“There’s this house in my hometown of Castro Valley, California called the Proctor House and it’s near Proctor Elementary School and it’s also near my house. It’s empty now, like no one lives in there, and it’s mostly populated by homeless people or drug addicts. But, basically like teenagers are dared to go in there and there’s this room that you go in and there are all these dolls lined up on the mantle. And the story goes that there was this couple that used to live there together and they um they’re foster parents, like they would bring in kids every so often, and one by one these foster kids would kinda just disappear from the foster system and no one knew why. And it was discovered that this couple had just kinda murdering their foster kids and they murdered like four kids. I heard this story when I was in the 7th grade from my friends when I went in the Proctor house. But I heard it throughout my teenage years. The dolls, like, had the spirits of the kids inside of them, or something.”
This story would mostly be performed by children around the playground or in social situations near his school and the house. As our informant mentioned, he learned this story first from his friends. He would later also tell me that all the parents knew about this story and wouldn’t let their kids go near the house. He said while this was probably because of the aforementioned homeless and drug addicted populations, many kids like the informant would interpret this as an affirmation of the mystic dangers of this house.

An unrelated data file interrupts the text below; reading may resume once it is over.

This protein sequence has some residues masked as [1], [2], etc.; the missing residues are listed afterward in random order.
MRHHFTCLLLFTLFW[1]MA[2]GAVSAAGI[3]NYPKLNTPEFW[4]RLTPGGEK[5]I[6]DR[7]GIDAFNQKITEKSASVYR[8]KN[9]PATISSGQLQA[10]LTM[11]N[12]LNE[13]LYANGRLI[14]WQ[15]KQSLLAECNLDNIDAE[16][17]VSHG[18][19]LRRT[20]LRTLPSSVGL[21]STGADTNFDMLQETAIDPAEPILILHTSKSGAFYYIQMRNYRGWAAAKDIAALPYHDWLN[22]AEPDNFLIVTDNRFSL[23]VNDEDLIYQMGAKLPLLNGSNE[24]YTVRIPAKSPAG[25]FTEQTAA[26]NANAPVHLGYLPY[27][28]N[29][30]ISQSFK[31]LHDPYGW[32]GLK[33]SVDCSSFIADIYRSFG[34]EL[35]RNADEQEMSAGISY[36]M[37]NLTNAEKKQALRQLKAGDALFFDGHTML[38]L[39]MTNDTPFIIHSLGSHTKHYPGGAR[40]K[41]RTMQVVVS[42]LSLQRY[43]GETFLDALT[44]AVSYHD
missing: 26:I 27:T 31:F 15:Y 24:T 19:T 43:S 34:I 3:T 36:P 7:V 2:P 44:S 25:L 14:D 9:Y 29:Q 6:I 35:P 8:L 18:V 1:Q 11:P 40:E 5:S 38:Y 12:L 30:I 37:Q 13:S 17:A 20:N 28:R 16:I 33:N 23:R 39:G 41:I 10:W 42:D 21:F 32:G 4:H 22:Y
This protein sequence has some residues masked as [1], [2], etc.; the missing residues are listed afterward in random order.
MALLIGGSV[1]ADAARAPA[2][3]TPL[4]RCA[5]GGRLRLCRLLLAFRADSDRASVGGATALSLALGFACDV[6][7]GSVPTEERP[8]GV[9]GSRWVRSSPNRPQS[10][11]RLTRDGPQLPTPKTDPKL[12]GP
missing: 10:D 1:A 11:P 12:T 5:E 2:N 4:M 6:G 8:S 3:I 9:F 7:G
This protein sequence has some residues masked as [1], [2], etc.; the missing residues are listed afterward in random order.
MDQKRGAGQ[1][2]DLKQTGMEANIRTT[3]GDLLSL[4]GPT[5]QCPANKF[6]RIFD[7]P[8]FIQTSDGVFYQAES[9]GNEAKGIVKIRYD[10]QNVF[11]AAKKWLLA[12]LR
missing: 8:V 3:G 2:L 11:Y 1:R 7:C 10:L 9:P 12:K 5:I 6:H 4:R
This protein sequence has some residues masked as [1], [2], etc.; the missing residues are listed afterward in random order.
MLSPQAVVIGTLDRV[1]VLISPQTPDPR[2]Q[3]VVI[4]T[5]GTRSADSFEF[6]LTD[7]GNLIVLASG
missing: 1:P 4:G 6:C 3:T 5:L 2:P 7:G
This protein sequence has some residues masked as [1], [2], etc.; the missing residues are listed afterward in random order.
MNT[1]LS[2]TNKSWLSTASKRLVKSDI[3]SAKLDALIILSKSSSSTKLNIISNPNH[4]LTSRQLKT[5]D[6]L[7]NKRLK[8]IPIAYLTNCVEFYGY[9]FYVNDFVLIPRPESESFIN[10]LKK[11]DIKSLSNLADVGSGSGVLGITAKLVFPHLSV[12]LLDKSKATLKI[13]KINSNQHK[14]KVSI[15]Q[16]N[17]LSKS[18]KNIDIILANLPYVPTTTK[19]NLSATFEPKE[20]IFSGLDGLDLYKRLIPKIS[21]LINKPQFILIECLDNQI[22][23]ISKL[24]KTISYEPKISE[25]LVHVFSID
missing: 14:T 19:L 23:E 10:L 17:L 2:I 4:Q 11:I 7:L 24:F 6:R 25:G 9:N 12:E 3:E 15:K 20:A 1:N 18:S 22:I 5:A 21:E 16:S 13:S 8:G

The dynamic between the children that recount this story and their parents are what I find to be most intriguing. The children believe the tall tale of the haunted house and the clichéd dolls-as-murdered-children horror story, most likely as its grandiose details are continuously reinforced in those kids’ social circles and media. The parents, however, know the house’s true nature, and that it is potentially very dangerous and filled with drug addicts and squatters. These harsh realities of life might be too much for a kid to hear, and so they simply say “Don’t go into the Proctor House.” Somewhat unintentionally, this furthers the legend of The Proctor House as being haunted. In my research, I couldn’t find any authored material on the Proctor House; this would suggest that this legend is relatively local and new. Perhaps the house became abandoned and overrun when the participant was young, spurring the rumors. When I asked the participant about the story’s origin, he said that he wasn’t sure.
Also interesting is the house’s role as a legend quest. When the kids are old enough to brave a trip into the Proctor House, it’s viewed as somewhat of a rite of passage, affirming their role as a “big kid”, or young adult. Ironically, though, it is their discovery of truth about the house, either firsthand or from their parents, and the loss of the childlike innocence about the house’s true state, that affirms their role as an adult.